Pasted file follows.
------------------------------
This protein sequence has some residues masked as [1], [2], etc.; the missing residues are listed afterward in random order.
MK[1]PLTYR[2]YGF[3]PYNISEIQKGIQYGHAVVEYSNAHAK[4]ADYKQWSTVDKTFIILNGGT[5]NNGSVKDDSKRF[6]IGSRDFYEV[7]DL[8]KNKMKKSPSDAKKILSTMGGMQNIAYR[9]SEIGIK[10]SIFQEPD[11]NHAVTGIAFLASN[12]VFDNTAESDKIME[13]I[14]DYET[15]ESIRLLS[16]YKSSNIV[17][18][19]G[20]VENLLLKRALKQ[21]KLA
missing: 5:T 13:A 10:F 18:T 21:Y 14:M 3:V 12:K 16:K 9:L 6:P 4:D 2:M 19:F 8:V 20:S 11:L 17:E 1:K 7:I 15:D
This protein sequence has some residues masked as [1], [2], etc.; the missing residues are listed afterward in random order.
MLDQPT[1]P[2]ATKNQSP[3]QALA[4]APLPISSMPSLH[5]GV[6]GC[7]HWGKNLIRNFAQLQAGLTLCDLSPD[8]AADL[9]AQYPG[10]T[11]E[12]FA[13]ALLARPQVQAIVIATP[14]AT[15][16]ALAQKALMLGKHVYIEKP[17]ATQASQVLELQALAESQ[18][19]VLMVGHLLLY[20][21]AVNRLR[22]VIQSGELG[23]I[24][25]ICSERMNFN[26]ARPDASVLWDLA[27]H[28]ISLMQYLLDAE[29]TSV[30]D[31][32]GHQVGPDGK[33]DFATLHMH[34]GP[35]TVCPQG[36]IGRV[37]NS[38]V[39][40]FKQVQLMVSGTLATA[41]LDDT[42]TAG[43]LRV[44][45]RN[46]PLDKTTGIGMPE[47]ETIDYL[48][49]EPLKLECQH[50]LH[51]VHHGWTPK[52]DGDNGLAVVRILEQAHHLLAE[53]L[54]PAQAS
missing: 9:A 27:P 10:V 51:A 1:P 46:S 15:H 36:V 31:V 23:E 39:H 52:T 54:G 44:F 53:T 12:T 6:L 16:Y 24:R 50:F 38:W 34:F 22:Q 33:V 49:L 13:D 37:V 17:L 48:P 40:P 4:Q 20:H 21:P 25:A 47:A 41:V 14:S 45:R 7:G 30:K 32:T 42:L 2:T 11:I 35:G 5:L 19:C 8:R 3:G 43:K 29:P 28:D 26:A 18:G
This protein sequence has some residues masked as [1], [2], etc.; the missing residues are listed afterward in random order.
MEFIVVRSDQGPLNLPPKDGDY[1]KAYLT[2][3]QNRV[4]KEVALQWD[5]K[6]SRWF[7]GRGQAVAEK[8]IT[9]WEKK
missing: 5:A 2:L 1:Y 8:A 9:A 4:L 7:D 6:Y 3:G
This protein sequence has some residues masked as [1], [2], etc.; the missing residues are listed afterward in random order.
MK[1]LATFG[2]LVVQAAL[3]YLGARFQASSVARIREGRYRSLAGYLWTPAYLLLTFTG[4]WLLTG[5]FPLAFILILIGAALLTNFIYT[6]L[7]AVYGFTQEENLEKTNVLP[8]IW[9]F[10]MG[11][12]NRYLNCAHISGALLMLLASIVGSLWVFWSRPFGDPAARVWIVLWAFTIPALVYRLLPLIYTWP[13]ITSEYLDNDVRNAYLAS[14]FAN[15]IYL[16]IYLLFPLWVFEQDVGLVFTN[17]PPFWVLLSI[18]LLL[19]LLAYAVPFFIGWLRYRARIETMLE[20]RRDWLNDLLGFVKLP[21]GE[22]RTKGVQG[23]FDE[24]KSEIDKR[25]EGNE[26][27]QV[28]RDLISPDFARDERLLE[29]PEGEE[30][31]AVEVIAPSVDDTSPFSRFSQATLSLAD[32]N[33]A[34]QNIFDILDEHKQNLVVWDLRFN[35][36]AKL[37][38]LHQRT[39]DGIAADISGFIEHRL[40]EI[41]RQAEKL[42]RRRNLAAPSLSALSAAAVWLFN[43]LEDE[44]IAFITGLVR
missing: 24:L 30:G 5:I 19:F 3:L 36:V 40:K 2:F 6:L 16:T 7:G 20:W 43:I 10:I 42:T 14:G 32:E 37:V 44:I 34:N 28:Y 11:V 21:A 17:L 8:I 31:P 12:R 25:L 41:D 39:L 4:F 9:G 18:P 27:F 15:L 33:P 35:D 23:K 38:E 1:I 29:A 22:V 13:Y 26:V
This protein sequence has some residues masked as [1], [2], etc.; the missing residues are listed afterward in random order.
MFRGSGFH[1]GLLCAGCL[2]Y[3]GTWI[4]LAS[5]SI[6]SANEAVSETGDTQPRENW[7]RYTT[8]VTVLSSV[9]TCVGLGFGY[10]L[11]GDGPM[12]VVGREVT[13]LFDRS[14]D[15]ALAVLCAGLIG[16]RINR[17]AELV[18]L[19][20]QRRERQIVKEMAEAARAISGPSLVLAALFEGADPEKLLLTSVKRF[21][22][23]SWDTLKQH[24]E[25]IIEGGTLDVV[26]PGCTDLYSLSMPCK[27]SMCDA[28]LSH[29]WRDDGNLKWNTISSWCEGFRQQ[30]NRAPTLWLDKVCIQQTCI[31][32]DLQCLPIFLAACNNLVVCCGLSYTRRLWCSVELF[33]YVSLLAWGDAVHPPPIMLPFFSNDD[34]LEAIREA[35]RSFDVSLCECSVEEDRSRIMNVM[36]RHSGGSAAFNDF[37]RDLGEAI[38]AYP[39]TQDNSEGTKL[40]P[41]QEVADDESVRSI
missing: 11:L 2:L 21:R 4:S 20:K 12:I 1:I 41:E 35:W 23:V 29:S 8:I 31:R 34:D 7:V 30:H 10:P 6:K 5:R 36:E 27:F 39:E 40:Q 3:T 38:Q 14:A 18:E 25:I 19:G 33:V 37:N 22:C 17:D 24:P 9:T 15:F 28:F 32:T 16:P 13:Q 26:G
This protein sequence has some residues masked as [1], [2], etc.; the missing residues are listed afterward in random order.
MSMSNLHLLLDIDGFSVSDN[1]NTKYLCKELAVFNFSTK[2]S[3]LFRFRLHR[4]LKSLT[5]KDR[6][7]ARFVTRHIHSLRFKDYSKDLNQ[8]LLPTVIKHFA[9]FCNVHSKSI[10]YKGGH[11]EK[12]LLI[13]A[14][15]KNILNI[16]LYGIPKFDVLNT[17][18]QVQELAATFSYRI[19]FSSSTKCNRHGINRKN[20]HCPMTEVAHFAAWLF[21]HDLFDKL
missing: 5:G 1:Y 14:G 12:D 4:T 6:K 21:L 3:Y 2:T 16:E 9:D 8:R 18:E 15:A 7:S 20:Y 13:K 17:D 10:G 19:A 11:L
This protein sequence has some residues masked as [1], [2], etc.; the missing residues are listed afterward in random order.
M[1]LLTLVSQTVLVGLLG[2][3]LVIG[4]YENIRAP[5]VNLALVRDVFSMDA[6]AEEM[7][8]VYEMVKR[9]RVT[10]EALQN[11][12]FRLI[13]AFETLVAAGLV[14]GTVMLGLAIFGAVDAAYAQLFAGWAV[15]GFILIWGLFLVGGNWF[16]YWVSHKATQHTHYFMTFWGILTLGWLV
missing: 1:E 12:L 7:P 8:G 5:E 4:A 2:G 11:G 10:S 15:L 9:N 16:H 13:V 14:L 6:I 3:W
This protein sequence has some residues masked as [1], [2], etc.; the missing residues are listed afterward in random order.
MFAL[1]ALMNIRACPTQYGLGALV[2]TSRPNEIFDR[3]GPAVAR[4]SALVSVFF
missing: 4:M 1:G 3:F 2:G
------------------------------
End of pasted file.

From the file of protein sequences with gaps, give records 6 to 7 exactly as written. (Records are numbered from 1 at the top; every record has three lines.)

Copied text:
This protein sequence has some residues masked as [1], [2], etc.; the missing residues are listed afterward in random order.
MSMSNLHLLLDIDGFSVSDN[1]NTKYLCKELAVFNFSTK[2]S[3]LFRFRLHR[4]LKSLT[5]KDR[6][7]ARFVTRHIHSLRFKDYSKDLNQ[8]LLPTVIKHFA[9]FCNVHSKSI[10]YKGGH[11]EK[12]LLI[13]A[14][15]KNILNI[16]LYGIPKFDVLNT[17][18]QVQELAATFSYRI[19]FSSSTKCNRHGINRKN[20]HCPMTEVAHFAAWLF[21]HDLFDKL
missing: 5:G 1:Y 14:G 12:D 4:T 6:K 21:L 3:Y 2:T 16:E 9:D 8:R 18:E 15:A 7:S 20:Y 13:K 17:D 10:G 19:A 11:L
This protein sequence has some residues masked as [1], [2], etc.; the missing residues are listed afterward in random order.
M[1]LLTLVSQTVLVGLLG[2][3]LVIG[4]YENIRAP[5]VNLALVRDVFSMDA[6]AEEM[7][8]VYEMVKR[9]RVT[10]EALQN[11][12]FRLI[13]AFETLVAAGLV[14]GTVMLGLAIFGAVDAAYAQLFAGWAV[15]GFILIWGLFLVGGNWF[16]YWVSHKATQHTHYFMTFWGILTLGWLV
missing: 1:E 12:L 7:P 8:G 5:E 4:A 2:G 11:G 10:S 15:L 9:N 16:H 13:V 14:L 6:I 3:W